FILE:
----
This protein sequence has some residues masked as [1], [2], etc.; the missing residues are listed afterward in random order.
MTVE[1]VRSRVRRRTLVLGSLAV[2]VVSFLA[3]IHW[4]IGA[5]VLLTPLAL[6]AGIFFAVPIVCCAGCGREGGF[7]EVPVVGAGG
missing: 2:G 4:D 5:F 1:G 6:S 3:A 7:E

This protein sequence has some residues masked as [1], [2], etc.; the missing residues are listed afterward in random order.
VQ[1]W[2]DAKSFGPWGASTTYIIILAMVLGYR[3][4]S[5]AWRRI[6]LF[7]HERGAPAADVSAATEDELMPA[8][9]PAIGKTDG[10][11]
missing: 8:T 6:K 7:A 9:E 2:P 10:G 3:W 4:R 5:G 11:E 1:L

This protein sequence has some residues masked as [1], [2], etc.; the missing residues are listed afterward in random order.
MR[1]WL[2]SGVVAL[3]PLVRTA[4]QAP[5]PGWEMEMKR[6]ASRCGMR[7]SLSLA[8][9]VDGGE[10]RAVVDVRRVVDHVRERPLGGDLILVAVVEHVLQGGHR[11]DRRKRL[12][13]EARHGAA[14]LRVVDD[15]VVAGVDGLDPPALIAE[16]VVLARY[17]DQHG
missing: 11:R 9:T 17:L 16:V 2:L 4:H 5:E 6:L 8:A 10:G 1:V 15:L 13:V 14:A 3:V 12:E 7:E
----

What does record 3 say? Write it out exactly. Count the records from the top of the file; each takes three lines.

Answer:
This protein sequence has some residues masked as [1], [2], etc.; the missing residues are listed afterward in random order.
MR[1]WL[2]SGVVAL[3]PLVRTA[4]QAP[5]PGWEMEMKR[6]ASRCGMR[7]SLSLA[8][9]VDGGE[10]RAVVDVRRVVDHVRERPLGGDLILVAVVEHVLQGGHR[11]DRRKRL[12][13]EARHGAA[14]LRVVDD[15]VVAGVDGLDPPALIAE[16]VVLARY[17]DQHG
missing: 11:R 9:T 17:L 16:V 2:L 4:H 5:E 6:L 8:A 10:G 1:V 15:L 13:V 14:A 3:V 12:E 7:E